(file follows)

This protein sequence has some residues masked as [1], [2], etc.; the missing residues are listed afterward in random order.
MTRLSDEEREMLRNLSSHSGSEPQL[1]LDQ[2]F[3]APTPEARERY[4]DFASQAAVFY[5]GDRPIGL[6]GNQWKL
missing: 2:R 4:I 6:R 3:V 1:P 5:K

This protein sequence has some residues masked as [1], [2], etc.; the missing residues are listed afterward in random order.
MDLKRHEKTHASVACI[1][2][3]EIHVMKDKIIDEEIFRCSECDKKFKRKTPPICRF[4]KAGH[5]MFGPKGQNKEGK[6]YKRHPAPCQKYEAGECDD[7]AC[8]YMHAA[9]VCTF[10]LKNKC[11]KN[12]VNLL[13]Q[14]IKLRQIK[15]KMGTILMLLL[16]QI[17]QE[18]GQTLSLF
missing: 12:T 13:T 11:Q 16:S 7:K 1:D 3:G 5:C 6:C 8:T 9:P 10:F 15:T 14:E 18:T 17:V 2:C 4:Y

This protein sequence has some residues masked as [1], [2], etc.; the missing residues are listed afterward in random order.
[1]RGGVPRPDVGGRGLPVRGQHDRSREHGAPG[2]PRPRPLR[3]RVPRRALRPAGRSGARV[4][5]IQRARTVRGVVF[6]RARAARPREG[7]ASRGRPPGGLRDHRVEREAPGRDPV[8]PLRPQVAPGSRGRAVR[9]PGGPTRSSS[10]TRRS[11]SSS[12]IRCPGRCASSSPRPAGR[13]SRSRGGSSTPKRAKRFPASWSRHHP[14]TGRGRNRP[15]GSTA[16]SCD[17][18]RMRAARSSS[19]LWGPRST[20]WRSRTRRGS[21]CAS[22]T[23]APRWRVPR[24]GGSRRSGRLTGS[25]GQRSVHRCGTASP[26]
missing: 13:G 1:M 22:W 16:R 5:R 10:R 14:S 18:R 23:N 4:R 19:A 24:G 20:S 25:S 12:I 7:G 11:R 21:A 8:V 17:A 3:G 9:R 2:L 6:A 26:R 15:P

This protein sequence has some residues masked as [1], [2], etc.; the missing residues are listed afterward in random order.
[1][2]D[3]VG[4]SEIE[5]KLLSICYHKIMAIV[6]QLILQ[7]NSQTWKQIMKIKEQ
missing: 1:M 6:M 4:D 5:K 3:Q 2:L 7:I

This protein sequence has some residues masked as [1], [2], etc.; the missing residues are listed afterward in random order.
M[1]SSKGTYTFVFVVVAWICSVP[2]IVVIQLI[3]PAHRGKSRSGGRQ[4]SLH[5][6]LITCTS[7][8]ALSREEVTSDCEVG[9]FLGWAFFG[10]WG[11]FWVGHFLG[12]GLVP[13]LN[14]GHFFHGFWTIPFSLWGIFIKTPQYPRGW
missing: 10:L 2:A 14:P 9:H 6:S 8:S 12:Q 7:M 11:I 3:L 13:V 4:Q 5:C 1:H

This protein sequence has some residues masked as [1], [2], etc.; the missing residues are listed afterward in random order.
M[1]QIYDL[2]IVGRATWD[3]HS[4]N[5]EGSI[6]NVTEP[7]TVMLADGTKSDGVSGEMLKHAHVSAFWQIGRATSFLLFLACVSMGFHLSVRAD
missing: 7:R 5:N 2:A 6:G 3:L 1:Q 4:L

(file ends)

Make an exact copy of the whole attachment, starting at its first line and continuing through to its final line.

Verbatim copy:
This protein sequence has some residues masked as [1], [2], etc.; the missing residues are listed afterward in random order.
MTRLSDEEREMLRNLSSHSGSEPQL[1]LDQ[2]F[3]APTPEARERY[4]DFASQAAVFY[5]GDRPIGL[6]GNQWKL
missing: 2:R 4:I 6:R 3:V 1:P 5:K

This protein sequence has some residues masked as [1], [2], etc.; the missing residues are listed afterward in random order.
MDLKRHEKTHASVACI[1][2][3]EIHVMKDKIIDEEIFRCSECDKKFKRKTPPICRF[4]KAGH[5]MFGPKGQNKEGK[6]YKRHPAPCQKYEAGECDD[7]AC[8]YMHAA[9]VCTF[10]LKNKC[11]KN[12]VNLL[13]Q[14]IKLRQIK[15]KMGTILMLLL[16]QI[17]QE[18]GQTLSLF
missing: 12:T 13:T 11:Q 16:S 7:K 1:D 3:G 5:C 6:C 8:T 9:P 10:F 15:T 14:E 18:T 17:V 2:C 4:Y

This protein sequence has some residues masked as [1], [2], etc.; the missing residues are listed afterward in random order.
[1]RGGVPRPDVGGRGLPVRGQHDRSREHGAPG[2]PRPRPLR[3]RVPRRALRPAGRSGARV[4][5]IQRARTVRGVVF[6]RARAARPREG[7]ASRGRPPGGLRDHRVEREAPGRDPV[8]PLRPQVAPGSRGRAVR[9]PGGPTRSSS[10]TRRS[11]SSS[12]IRCPGRCASSSPRPAGR[13]SRSRGGSSTPKRAKRFPASWSRHHP[14]TGRGRNRP[15]GSTA[16]SCD[17][18]RMRAARSSS[19]LWGPRST[20]WRSRTRRGS[21]CAS[22]T[23]APRWRVPR[24]GGSRRSGRLTGS[25]GQRSVHRCGTASP[26]
missing: 13:G 1:M 22:W 16:R 5:R 10:R 14:S 18:R 23:N 4:R 19:A 24:G 20:S 25:S 12:I 7:G 11:R 21:A 8:V 17:A 3:G 9:R 2:L 6:A 26:R 15:P

This protein sequence has some residues masked as [1], [2], etc.; the missing residues are listed afterward in random order.
[1][2]D[3]VG[4]SEIE[5]KLLSICYHKIMAIV[6]QLILQ[7]NSQTWKQIMKIKEQ
missing: 1:M 6:M 4:D 5:K 3:Q 2:L 7:I

This protein sequence has some residues masked as [1], [2], etc.; the missing residues are listed afterward in random order.
M[1]SSKGTYTFVFVVVAWICSVP[2]IVVIQLI[3]PAHRGKSRSGGRQ[4]SLH[5][6]LITCTS[7][8]ALSREEVTSDCEVG[9]FLGWAFFG[10]WG[11]FWVGHFLG[12]GLVP[13]LN[14]GHFFHGFWTIPFSLWGIFIKTPQYPRGW
missing: 10:L 2:A 14:P 9:H 6:S 8:S 12:Q 7:M 11:I 3:L 13:V 4:Q 5:C 1:H

This protein sequence has some residues masked as [1], [2], etc.; the missing residues are listed afterward in random order.
M[1]QIYDL[2]IVGRATWD[3]HS[4]N[5]EGSI[6]NVTEP[7]TVMLADGTKSDGVSGEMLKHAHVSAFWQIGRATSFLLFLACVSMGFHLSVRAD
missing: 7:R 5:N 2:A 6:G 3:L 1:Q 4:L